Finally, housing discrimination against PWDs is rampant worldwide, even in places with legal protections. Landlords discriminate in often illegal, but otherwise successful and almost never prosecuted, means – while other times they simply find loopholes in the law. This often pushes renters into lower-quality housing, prevents or postpones accessibility retrofits in ways that impact quality-of-life, or even leads to or perpetuates homelessness. While it doesn’t create climate risks in the ways the other housing issues do, it exacerbates those climate risks by limiting housing choices and increasing costs; and PWDs who are or become homeless are at higher risk of climate-related illness, injury and death.

Next Steps

We can create more accessible, climate-friendly and -resilient housing that improves quality-of-life for the disability community. The process of transformation won’t happen overnight, especially given the deficit we are starting from: the US housing shortage was approximately 3.8 million homes in 2019, even before the construction slowdown during the pandemic. And that figure doesn’t consider the location of housing nor likely losses of homes and land due to climate change. Clearly, this is a serious problem that must be tackled urgently.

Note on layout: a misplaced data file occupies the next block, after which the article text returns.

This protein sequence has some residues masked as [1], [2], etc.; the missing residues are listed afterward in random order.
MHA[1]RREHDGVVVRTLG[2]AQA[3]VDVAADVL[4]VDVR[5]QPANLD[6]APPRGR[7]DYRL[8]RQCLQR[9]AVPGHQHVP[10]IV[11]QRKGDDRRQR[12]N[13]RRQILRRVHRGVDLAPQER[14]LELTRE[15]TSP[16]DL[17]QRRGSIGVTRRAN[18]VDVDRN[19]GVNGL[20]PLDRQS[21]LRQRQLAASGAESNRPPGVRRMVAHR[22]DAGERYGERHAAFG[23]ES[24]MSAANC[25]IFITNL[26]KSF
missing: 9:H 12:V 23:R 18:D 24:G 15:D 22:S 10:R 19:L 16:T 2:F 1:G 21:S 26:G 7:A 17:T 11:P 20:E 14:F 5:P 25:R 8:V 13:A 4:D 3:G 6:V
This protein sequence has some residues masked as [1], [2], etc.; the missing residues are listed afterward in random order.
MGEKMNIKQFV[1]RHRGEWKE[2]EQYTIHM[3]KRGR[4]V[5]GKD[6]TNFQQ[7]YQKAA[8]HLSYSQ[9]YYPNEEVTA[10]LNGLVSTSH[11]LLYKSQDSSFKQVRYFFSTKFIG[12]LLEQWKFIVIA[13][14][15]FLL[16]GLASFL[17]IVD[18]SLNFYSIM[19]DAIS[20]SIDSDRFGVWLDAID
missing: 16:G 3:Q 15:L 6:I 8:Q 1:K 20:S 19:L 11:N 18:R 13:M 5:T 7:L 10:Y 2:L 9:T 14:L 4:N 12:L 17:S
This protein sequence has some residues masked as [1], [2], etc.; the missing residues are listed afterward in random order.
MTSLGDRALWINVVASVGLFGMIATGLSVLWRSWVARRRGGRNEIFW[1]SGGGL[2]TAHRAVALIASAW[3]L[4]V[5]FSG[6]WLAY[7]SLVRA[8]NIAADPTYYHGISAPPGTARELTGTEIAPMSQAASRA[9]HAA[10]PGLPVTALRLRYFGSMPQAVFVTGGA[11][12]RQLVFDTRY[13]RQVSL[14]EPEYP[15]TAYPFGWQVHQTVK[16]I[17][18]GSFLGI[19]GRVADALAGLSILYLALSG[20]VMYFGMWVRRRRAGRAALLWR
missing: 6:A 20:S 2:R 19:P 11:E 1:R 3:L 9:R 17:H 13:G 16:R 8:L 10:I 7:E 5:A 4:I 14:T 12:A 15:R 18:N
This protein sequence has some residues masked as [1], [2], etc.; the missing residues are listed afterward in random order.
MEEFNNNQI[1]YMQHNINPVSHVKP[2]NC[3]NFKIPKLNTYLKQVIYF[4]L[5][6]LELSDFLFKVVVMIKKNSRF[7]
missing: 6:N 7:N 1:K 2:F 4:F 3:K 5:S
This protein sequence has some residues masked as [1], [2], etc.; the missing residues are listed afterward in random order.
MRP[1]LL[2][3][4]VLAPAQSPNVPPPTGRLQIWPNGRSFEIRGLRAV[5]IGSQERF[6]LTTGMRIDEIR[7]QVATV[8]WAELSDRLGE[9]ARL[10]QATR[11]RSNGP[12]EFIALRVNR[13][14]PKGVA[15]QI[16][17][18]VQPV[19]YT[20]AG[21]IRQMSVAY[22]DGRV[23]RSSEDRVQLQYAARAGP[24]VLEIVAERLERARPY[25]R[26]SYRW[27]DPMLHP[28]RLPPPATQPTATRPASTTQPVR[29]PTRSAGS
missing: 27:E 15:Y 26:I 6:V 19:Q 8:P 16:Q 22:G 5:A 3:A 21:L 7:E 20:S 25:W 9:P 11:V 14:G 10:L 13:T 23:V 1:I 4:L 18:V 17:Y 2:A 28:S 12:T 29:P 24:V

Apartment buildings, construction cranes, green trees, and blue sky
Large-scale construction of efficient, accessible homes in more climate-safe areas is key to addressing concerns about climate, housing and disability